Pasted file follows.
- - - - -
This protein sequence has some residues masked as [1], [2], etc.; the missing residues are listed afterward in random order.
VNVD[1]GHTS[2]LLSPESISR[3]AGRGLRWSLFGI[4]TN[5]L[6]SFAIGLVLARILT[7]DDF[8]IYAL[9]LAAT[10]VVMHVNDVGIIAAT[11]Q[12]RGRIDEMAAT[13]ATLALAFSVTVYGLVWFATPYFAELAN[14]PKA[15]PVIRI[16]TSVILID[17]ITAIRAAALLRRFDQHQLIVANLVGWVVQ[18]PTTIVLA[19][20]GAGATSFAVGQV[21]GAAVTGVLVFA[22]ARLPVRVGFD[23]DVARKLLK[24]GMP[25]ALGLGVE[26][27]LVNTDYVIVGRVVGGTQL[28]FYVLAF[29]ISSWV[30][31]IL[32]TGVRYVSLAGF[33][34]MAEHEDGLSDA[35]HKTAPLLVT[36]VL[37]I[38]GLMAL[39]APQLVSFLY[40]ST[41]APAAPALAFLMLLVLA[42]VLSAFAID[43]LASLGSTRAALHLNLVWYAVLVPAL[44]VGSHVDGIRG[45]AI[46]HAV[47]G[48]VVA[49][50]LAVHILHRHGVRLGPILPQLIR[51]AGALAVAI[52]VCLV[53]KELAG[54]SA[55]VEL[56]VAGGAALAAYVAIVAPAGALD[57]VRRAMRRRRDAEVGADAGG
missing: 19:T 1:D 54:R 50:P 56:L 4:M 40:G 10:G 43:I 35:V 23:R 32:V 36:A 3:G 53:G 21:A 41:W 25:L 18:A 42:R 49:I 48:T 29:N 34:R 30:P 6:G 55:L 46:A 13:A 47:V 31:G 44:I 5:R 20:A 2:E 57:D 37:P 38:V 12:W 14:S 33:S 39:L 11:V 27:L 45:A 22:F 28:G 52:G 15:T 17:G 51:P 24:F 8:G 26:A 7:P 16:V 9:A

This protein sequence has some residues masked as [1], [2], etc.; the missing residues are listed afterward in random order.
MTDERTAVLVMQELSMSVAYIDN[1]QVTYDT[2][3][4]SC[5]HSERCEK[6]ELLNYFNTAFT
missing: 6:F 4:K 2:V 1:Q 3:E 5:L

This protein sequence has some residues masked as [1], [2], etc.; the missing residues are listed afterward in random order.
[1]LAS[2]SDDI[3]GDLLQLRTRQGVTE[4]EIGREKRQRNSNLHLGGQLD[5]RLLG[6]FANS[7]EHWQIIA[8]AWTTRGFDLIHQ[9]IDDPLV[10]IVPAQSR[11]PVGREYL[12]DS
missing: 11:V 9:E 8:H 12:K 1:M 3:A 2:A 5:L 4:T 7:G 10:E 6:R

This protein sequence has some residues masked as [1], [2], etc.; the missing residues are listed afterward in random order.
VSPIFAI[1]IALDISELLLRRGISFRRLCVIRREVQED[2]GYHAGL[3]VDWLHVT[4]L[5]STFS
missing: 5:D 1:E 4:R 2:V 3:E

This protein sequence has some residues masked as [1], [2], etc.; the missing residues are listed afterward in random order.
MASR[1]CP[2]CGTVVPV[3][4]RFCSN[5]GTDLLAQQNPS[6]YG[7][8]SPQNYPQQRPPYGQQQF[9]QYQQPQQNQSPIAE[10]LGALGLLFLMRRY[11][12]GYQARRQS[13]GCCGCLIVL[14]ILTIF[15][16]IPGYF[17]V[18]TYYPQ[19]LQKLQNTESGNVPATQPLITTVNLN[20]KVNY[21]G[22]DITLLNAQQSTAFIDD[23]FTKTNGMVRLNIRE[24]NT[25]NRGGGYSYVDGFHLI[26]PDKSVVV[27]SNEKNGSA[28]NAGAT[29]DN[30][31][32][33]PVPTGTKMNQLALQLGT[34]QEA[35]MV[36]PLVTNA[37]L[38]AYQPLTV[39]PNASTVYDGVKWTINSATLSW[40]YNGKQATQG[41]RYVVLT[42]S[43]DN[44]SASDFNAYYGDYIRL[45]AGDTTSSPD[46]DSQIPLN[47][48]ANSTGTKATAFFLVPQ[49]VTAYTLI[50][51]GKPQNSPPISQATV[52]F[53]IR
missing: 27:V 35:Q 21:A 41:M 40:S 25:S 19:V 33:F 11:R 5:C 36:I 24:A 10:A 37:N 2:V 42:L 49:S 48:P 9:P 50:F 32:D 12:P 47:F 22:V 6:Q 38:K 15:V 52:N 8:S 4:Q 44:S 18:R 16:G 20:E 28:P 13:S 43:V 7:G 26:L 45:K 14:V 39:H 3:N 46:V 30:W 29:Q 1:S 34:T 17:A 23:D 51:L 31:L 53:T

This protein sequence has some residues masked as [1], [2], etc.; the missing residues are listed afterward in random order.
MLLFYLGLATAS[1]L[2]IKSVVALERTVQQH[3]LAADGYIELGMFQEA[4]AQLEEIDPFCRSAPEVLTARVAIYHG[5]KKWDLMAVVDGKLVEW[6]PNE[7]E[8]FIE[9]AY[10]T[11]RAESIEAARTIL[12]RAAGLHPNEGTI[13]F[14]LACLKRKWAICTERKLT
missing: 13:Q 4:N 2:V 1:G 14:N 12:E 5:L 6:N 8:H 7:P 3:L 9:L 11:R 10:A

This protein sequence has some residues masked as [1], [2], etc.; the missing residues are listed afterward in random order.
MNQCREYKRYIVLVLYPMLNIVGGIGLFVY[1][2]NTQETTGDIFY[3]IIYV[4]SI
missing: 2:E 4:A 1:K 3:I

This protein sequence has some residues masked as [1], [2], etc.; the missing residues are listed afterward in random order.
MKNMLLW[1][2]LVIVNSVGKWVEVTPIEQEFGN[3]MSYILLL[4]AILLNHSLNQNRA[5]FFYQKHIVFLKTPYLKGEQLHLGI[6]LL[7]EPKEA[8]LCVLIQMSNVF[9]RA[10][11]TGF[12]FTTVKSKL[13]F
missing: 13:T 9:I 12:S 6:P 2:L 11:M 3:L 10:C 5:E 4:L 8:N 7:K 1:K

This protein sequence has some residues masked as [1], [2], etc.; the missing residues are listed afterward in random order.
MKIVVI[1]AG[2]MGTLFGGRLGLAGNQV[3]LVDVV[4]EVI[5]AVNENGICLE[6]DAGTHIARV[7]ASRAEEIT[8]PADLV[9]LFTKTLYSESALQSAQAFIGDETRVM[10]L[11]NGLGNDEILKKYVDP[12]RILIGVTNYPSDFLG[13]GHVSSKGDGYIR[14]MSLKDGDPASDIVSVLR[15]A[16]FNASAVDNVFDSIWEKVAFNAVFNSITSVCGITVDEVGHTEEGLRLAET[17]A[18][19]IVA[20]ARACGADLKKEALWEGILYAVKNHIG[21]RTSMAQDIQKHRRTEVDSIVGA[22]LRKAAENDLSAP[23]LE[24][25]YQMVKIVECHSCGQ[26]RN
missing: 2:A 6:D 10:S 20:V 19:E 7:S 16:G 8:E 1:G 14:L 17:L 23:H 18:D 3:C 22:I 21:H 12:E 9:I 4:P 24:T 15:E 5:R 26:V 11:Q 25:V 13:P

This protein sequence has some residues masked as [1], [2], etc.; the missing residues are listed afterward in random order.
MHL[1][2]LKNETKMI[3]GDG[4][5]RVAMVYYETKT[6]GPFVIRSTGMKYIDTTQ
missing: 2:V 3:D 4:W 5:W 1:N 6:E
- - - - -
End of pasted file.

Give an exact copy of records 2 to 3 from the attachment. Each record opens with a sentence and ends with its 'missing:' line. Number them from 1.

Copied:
This protein sequence has some residues masked as [1], [2], etc.; the missing residues are listed afterward in random order.
MTDERTAVLVMQELSMSVAYIDN[1]QVTYDT[2][3][4]SC[5]HSERCEK[6]ELLNYFNTAFT
missing: 6:F 4:K 2:V 1:Q 3:E 5:L

This protein sequence has some residues masked as [1], [2], etc.; the missing residues are listed afterward in random order.
[1]LAS[2]SDDI[3]GDLLQLRTRQGVTE[4]EIGREKRQRNSNLHLGGQLD[5]RLLG[6]FANS[7]EHWQIIA[8]AWTTRGFDLIHQ[9]IDDPLV[10]IVPAQSR[11]PVGREYL[12]DS
missing: 11:V 9:E 8:H 12:K 1:M 3:A 2:A 5:L 4:T 7:G 10:E 6:R